Performative Narration Is the Most Annoying Millennial Parent Trend

performative narration parenting universal
Rudzhan Nagiev

Recently, I was at the playground with my five-year-old, when another kid grabbed a toy that we brought. It wasn’t just any toy, it was his beloved Great White Shark toy, but that’s beside the point—my son wanted it back; their daughter didn’t want to return it.

We all felt awkward, but in a true twist of weirdness, each parent started passively and performatively narrating the awkwardness aloud.

Her dad spoke up first. “It’s OK! We’re taking turns and sharing.” (The little girl went on ignoring him and playing with the shark.)

Then I felt compelled to respond with, “She is going to hand it back to you soon; we’re going to practice being patient.” (My son’s face crumpled in frustration.)

And on and on, until finally the dad wrested Sharky away, and handed it back to us.

According to Dr. Tamar Kahane, founder and clinical director of the Kahane Center, our parental intentions were good—but there’s a more constructive way to help kids navigate challenges, social or otherwise.

About the Expert

Dr. Tamar Kahane is a psychologist and the founder and clinical director of the Kahane Center, an integrated mental health center that helps children and adolescents (but also adults) grow their social and emotional well-being. She’s also behind the POWERS Program, a unique social-emotional learning curriculum that helps give children a toolbox to develop their executive functioning skills and emotional intelligence. (It’s currently being piloted in classrooms.)

What Is Performative Narration? 

In the land of parenting, there’s a natural moment when performative narration is employed. Often times, it’s an effort to help guide your kid’s reactions. But it can also be the result of awkwardness, in particular in situations where offense is taken or you lose control. “Narrating is the chance to cue your child—and others around you—into what’s going on,” Dr. Kahane says. “By using language, you’re trying to organize it, but also giving your kid what’s meant to be a constructive nudge to do the ‘right’ thing.”

Why Performative Narration Can Be Problematic

The problem with performative narration is that, as parents, we won’t always be there to script our kid’s life. And when we narrate, we don’t necessarily help children feel empowered to handle problems themselves. “Rather than being told what to do, we want to help them know what to do and, ultimately, connect the dots for themselves,” Dr. Kahane says.

In other words, scrap the performative narration around age four or five, and make every effort to step out of the social interaction so your kid can step in.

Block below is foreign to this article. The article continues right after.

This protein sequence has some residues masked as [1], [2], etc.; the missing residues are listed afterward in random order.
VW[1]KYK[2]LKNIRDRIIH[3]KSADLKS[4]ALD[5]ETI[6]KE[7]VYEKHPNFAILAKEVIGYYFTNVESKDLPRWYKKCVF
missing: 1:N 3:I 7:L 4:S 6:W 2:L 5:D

Back to the incident at the playground: My parental intuition led me to believe that the social interaction was fraught, so I narrated my feelings out loud. But what I didn’t do was ask my child how they felt.

“We want our kids to develop the ability to recognize and acknowledge the moments where they may have felt violated or frustrated or annoyed or upset,” Dr. Kahane says. In this situation, a child took his toy. “As parents, we can have a hard time validating feelings, especially those that play out socially. We want them to be good sharers after all! But bypassing their authentic feelings won’t help them learn that.”

A Better Approach: Prioritize Perspective-Taking

Instead of narrating, become an emotional info-gatherer, says Dr. Kahane. You could say, “Are you upset that that girl took your toy without asking? I understand that. You feel like that’s yours and you want it back? Of course you do, honey. Here’s what you can do.” [Insert teachable moment for you to empower your child and encourage them to take a more direct approach.]

After all, remember that your kid’s childhood is a template for how they’re going to behave in adulthood when you’re not there to protect them. So, instead of narration, acknowledge their feelings, then repeat those emotions back to them. (Yes, that’s the part you should narrate out loud.)

Bottom Line: We Need to Give Our Kids More Credit

“It’s about asking, not telling kids how to feel,” says Dr. Kahane. “Narration can be helpful, but you want to first check in with your child about what their internal compass is telling them at that moment and nurture that development of self.”

And if their efforts fail? “As parents, we can always ultimately step in with: ‘Hey, I think it would be a good idea if you could help your child get that toy back to my son.’”

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